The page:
Database Maintenance 7/4/15
Routine database maintenance will induce some duplicated items for the next day or two.
May 2014 Payroll Employment
After 76 months, we finally got back to the prerecession level of payroll employment.
Click on the image to get a bigger version.
The best summary of the state of our economy is the graph (below) of employment as a fraction of population for people over 16 years old. The decrease is large, but the most troubling feature of the graph is the flat trend .
Donald Marron likes European interest rates. Click on the image to get a bigger version. Can you find three distinct subperiods?
Brad DeLong favors the U.S. gdp gap.
Money Supply M1 growth is now over 20% per year over a 12 month lag. M1 growth has touched 20% before, but not with excess reserves of $1.6 trillion. Where is M1 headed?
The Economics Roundtable is sponsored by EconModel.
The Classic Economic Models cover micro, macro, and financial markets.
Stumbling and Mumbling
"An extremist, not a fanatic”
One thing I'd like George Osborne to do in Wednesday's "emergency" Budget is to end the something for nothing culture.
I know someone who has made almost £400,000 tax-free without working - equivalent to almost 20 years of getting the maximum welfare benefits the Tories are ...
Iain Duncan Smith wants to shift the definition of child poverty from one based upon low incomes to one based on educational attainment, worklessness and addiction.
What's at stake here is, as Amelia Gentleman points out, an ideological issue: is poverty due ...
To what extent can the state be used to advance leftist aims? This is one of the questions posed by the Greek crisis. But two things I've seen recently suggest the left in the UK should also be asking this.
First, Fraser Nelson ...
Are trends in UK inequality more of a problem for the right than left?
I'm prompted to ask by the fact that recent years have seen two different trends. On the one hand, there's been increased equality between the moderately well-off and the moderately badly off: the ...
Does management's pursuit of efficiency crowd out innovation? I ask because of two interviews I've seen recently.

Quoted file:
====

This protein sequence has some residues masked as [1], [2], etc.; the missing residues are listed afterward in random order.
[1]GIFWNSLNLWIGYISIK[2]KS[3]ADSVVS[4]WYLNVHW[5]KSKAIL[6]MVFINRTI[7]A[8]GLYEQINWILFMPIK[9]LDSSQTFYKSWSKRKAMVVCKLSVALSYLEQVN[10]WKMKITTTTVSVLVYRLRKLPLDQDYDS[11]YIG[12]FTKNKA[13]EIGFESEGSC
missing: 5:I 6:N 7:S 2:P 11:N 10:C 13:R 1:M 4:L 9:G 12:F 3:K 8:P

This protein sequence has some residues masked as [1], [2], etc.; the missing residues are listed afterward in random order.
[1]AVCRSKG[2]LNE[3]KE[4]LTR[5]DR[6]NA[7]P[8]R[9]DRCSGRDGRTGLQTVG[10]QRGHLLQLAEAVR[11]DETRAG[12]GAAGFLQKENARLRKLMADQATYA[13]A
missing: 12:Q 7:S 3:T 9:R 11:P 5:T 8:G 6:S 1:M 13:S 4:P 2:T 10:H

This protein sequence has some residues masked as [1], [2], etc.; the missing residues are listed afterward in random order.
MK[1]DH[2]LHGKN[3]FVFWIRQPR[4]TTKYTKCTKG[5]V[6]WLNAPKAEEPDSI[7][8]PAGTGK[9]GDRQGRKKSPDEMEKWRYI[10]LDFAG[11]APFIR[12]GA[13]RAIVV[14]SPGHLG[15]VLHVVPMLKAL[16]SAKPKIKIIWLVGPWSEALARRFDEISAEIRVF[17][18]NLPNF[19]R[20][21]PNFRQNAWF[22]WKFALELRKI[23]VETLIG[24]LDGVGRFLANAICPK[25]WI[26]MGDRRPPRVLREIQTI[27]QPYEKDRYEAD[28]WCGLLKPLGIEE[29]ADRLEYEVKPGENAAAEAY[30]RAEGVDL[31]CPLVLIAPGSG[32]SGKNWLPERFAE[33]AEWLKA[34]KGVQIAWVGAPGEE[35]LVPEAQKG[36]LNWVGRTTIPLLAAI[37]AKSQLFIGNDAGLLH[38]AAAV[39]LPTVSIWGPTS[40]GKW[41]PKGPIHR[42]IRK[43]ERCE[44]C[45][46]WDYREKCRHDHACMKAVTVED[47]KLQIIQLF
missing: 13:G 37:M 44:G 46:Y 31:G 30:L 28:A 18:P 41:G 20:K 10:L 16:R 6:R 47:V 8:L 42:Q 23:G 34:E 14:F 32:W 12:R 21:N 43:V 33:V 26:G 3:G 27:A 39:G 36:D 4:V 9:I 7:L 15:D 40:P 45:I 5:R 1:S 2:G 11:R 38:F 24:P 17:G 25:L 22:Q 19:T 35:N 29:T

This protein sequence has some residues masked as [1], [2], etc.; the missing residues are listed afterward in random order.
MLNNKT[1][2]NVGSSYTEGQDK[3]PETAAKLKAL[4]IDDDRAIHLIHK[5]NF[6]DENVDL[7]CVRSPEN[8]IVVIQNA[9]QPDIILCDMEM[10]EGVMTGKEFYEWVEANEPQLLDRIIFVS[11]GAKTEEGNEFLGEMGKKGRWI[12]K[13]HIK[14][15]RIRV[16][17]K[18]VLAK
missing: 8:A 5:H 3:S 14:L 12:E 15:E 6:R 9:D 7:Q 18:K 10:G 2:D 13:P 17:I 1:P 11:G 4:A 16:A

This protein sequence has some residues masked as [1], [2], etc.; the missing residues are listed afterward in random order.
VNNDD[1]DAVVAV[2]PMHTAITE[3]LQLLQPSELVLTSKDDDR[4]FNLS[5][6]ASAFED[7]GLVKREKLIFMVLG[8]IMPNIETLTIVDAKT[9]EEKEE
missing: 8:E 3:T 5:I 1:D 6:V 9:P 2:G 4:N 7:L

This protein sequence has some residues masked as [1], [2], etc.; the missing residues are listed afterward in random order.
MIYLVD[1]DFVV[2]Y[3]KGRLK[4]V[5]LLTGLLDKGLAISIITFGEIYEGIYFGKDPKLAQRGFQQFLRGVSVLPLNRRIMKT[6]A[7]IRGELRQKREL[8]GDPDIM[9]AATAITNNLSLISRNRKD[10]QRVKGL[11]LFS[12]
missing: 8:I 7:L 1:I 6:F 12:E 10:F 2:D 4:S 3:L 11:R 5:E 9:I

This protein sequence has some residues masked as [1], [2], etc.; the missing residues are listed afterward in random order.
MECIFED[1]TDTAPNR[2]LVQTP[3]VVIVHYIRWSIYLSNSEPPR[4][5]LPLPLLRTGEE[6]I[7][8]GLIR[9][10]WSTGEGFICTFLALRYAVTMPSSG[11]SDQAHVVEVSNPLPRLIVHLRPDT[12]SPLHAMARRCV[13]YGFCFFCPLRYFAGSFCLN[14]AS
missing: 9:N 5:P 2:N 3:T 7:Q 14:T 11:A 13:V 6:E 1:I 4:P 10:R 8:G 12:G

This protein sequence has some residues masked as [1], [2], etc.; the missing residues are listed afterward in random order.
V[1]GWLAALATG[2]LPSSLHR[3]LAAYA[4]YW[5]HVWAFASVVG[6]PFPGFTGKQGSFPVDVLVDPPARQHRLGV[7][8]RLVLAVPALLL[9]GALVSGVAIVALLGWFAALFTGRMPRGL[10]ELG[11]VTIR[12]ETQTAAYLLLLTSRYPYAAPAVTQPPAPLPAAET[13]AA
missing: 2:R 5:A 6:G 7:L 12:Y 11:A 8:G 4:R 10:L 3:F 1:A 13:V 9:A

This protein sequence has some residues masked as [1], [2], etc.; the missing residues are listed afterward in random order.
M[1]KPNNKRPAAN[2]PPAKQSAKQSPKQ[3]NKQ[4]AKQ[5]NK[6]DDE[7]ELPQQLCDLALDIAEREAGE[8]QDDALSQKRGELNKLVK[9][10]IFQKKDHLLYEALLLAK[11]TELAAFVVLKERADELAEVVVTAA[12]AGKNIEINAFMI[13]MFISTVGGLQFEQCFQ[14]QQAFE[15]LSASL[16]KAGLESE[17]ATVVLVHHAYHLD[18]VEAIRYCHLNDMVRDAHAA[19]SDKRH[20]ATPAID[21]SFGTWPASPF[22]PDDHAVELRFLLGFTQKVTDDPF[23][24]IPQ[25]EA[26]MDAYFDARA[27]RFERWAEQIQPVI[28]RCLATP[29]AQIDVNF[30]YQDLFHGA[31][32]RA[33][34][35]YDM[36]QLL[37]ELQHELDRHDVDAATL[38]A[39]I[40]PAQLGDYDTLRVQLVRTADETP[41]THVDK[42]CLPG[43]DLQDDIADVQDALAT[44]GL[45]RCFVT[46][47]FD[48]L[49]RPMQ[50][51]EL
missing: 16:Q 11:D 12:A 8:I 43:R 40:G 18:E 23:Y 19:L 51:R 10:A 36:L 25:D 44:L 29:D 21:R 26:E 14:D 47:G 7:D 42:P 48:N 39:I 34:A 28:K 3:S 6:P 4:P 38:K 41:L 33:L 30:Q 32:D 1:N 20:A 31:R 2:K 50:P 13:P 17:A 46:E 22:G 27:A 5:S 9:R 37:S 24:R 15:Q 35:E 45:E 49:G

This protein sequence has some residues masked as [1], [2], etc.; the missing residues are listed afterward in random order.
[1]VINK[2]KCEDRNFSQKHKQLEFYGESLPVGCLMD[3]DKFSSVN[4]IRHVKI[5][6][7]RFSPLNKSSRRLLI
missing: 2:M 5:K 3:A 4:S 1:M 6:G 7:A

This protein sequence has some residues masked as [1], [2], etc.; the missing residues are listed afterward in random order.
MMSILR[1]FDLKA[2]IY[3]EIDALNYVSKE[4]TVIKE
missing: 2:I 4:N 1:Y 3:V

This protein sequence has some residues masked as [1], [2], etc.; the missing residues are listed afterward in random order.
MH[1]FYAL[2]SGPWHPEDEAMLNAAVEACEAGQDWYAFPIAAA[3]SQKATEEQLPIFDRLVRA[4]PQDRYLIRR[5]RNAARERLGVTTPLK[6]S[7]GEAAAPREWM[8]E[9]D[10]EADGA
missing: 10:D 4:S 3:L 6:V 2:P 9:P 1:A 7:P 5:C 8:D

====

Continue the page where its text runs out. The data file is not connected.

First is Matt Ridley's with Hon Lik, inventor of the e-cigarette, which describes how Mr Lik's invention was inspired by his own desire to quit smoking and facilitated ...
To those of us whose political instincts were formed in the 70s and 80s, today's Tories present a strange spectacle.
What I mean is that Thatcherites presented themselves as being on the side of liberty: after she died, The Economist called Lady Thatcher freedom fighter ...
But what exactly is the error here? I don't think ...
For years, Keynesian have complained that governments must not treat the public finances as if they were household finances. This complaint lets the government off too lightly, because no sensible household would manage its finances in the way the government does.
Take three recent examples.
Inequality has fallen in the UK - which might be worrying.
This sounds like an odd thing to say. But it's the natural implication of what Ben Chu rightly says. He notes that whilst the Gini coefficient hasn't changed much since the early 90s, ...
Andrew Smithers says:
A major cause of low investment is the incentives created by the bonus culture — the practice (now almost ubiquitous in quoted companies) of paying executives huge bonuses to reward short-term success.
I agree that many bosses are overpaid and ...